In the incident involving SIA’s jet, it was found that the airline’s contracted engineering provider at Brisbane, Heston MRO, had yet to implement “an acceptable method for accounting for tooling and equipment prior to aircraft pushback”.

“Additionally, the procedural risk controls which were in place for the removal of the pitot probe covers were circumvented when the licensed aircraft maintenance engineer certified for their removal in the technical log and removed a relevant warning placard from the flight deck, without visually or verbally confirming that they had been removed,” ATSB chief commissioner Angus Mitchell said. 

The engineer or headset operator also did not perform the final walk-around inspection of the aircraft to ensure that it was correctly configured for flight with all panels and doors closed, and covers removed.

“This incident demonstrates how assumptions and procedural omissions can lead to unsafe conditions; in this case, the potential for an aircraft to take off with erroneous or absent airspeed indications,” Mr Mitchell said.

The investigation also noted that the engineer had reported that his workload in his dual role as an aircraft maintenance engineer and regional manager had become “considerably more demanding” following the COVID-19 pandemic.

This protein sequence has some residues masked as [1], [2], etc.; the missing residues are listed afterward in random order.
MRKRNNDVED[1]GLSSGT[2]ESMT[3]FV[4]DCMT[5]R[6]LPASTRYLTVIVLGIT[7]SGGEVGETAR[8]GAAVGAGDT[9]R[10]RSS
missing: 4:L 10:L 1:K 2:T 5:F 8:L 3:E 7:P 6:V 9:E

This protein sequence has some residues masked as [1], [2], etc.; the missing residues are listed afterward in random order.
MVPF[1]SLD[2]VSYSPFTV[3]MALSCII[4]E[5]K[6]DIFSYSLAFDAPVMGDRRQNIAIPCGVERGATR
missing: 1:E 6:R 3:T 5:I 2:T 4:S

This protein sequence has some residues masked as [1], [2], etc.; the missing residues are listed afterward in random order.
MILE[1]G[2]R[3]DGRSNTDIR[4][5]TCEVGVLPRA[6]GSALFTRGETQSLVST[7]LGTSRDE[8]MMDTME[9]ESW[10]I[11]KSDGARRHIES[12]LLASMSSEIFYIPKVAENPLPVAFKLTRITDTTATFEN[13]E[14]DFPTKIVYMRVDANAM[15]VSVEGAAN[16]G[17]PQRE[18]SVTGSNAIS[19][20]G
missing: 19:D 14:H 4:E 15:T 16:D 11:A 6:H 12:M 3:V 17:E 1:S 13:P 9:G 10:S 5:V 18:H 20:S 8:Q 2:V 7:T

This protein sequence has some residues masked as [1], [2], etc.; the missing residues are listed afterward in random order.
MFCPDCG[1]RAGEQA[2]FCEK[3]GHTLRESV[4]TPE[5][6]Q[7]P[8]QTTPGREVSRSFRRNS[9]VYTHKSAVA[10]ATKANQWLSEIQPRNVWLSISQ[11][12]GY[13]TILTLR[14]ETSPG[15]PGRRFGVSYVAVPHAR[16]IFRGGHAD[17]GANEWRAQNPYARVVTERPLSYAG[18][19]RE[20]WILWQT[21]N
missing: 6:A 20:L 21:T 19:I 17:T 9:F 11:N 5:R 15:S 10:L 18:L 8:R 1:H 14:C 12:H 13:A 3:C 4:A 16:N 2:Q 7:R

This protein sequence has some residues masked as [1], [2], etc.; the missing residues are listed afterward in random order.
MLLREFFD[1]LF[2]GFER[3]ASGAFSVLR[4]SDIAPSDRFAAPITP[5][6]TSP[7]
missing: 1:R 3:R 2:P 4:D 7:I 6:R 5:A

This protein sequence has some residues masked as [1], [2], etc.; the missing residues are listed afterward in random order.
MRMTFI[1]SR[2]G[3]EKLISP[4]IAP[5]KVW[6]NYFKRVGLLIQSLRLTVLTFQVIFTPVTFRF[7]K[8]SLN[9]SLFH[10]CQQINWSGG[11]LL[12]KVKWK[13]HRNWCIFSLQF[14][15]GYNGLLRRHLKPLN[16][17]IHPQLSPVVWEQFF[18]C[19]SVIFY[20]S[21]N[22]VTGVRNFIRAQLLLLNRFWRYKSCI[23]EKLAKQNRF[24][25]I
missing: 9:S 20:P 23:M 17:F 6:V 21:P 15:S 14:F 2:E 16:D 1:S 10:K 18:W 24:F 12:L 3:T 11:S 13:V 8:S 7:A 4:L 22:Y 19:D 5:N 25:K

Heston MRO did not track the work-related hours of personnel with dual roles like the engineer involved in this incident for fatigue calculation purposes, Mr Mitchell said.

“This meant there was an increased risk of a fatigue-related incident with these personnel,” he added.

However, the bureau was unable to formally establish that fatigue contributed to what happened.

It also found that the pitot probe covers fitted to the aircraft were about 3m above eye level and had relatively short streamers that were not clearly visible. Streamers are flags or ribbons attached to pitot covers and are intended to alert personnel of their presence.


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